The ongoing conflict in Ukraine is characterised by a complete absence of apparent meaning. Commentators seek to interpret it in many ways, some have looked to Russia's imperial ambitions, others to Putin's personal hatred of Ukraine, and others still to the Russian president's insanity. At the outset of the war, it was clear that even members of Russia's Security Council were incapable of understanding what was going on. The failure to comprehend the origins of the war also explains why world leaders, including Volodymyr Zelensky, were unable to believe that the war would occur even right up until it began.
This is, in my opinion, linked to the decline of ideologies. The secularisation of religious teachings is the primary source of ideology. Ideologies emerge as religions fade. It is not difficult to identify the eschatological origins of Marxism or Nazism in their subjugation to a future ideal — communism or the Reich of a Thousand Years. Between the end of the eighteenth century, with its concept of progress and reason, and the end of the twentieth century, however, the promise of ideologies may have been exhausted. Today, the spectre of these ideologies remain in the meaningless notion of expansionism.
In his seminal article Two Regimes of Madness, Gilles Deleuze identifies one of these regimes as imperialism. It is characterised by the infinite expansion of paranoia. The paranoid imperial regime is built on the unfolding of an infinite sequence: ‘one sign defers to other signs, and these other signs to still other signs, to infinity (irradiation, an ever extending circularity)... Such is the paranoid regime of the sign, but one could just as well call it despotic or imperial.’ Deleuze asserts that this paranoid society is dependent on a 'signifier of the despot' who develops chains of the neverending transmission of signs: ‘there is the great signifier, the signifier of the despot; and beneath it the infinite network of signs that refer themselves to one another. But you also need all sorts of specialised people whose job it is to circulate these signs, to say what they mean, to interpret them, to thereby freeze the signifier: priests, bureaucrats, messengers, etc.’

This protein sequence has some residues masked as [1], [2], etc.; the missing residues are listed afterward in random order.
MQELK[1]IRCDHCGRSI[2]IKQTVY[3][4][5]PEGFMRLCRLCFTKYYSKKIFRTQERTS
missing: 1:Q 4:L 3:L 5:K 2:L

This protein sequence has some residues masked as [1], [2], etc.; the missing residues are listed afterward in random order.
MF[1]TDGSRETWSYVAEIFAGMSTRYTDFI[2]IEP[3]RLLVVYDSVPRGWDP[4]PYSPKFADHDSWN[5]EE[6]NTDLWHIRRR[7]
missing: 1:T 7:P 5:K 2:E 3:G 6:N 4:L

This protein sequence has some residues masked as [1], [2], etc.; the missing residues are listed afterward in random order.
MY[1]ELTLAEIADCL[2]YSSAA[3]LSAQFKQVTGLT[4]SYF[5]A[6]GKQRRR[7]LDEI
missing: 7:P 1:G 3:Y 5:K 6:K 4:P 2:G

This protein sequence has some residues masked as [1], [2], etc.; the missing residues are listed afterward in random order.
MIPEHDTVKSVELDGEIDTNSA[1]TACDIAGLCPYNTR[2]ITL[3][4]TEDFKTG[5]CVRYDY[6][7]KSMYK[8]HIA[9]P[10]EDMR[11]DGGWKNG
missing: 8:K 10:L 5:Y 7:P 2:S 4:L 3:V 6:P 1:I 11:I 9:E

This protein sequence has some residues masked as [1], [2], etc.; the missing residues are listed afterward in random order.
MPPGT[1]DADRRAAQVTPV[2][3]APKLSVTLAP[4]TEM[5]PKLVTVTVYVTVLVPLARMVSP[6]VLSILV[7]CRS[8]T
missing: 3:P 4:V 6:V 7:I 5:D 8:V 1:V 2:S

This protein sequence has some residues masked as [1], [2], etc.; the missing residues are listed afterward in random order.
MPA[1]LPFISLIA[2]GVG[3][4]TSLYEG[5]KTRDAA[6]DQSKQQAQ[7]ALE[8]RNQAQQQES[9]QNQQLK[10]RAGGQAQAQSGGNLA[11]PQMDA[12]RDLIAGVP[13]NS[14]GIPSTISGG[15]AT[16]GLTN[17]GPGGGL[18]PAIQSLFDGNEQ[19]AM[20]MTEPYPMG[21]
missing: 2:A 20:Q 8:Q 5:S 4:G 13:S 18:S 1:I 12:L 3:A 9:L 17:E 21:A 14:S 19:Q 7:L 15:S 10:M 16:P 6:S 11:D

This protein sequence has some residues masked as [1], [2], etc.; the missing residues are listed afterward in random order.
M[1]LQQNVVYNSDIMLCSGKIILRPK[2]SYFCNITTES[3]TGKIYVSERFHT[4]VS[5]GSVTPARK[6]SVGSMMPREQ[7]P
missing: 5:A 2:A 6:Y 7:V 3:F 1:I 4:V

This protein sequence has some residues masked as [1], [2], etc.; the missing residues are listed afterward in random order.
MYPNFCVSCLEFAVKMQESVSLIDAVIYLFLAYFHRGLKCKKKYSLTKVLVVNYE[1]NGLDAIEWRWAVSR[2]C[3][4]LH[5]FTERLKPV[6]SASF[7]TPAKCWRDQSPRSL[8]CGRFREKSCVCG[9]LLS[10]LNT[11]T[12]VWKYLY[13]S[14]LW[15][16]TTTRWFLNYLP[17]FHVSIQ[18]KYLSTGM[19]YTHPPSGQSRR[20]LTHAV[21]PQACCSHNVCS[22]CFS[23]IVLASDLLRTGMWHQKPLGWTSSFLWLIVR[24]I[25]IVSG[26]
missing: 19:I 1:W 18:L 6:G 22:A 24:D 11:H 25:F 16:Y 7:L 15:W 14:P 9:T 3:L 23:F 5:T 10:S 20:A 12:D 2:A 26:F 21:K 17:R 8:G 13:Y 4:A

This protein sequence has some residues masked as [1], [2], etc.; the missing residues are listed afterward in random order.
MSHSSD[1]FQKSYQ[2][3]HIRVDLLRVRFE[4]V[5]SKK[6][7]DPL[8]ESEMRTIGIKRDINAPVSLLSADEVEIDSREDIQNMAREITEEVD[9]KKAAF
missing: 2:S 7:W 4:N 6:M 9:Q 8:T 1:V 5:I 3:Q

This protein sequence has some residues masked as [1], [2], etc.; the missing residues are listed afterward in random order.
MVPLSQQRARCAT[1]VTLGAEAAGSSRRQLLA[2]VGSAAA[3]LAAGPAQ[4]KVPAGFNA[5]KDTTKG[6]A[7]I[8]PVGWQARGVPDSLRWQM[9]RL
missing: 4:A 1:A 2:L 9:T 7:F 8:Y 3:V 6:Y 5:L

This structure generates the illusion of significance. It is completely exhausted by the repetition and reproduction of the despot's nonsense. The primary effect of such a system is that repetition functions to produce feelings of loyalty, devotion, and inclusion rather than meaning. No one can explain the meaning of the war, but it is possible to keep on stretching this chain of signs ad infinitum so that, when they reach their imagined limits, they hold the promise of meaning. However, this never happens. What occurs is an outward expansion of the signs to encompass an ever larger group of people. And, while this paranoia produces only the endless repetition and replication of incoherence, it is pervasive, leaving no room for silence or evasion.
War has neither explanation nor meaning. In its role as the quintessence of meaninglessness, however, it paradoxically organises the world as some type of fictitious constellation of meaning. By its very nature, semiotics is oppositional and dichotomous. And, it is precisely this dichotomy that has just vanished from the discursive landscape.
The political scientist Zaki Laïdi published The World Without Meaning in 1994. In it, he defines the process by which political opposition is gradually erased, which he terms globalisation. Globalisation is the widespread substitution of economics for politics. And the economy is built on principles that are semiotically very different to imperial paranoia. Capitalism develops as a complex interconnected web. In place of the continual monotonous transmission of the signifier of despotism, we have a network structure with a myriad of nodes and connections that are in no way defined by binaries. These are relationships generated by desire, consumption, and trade.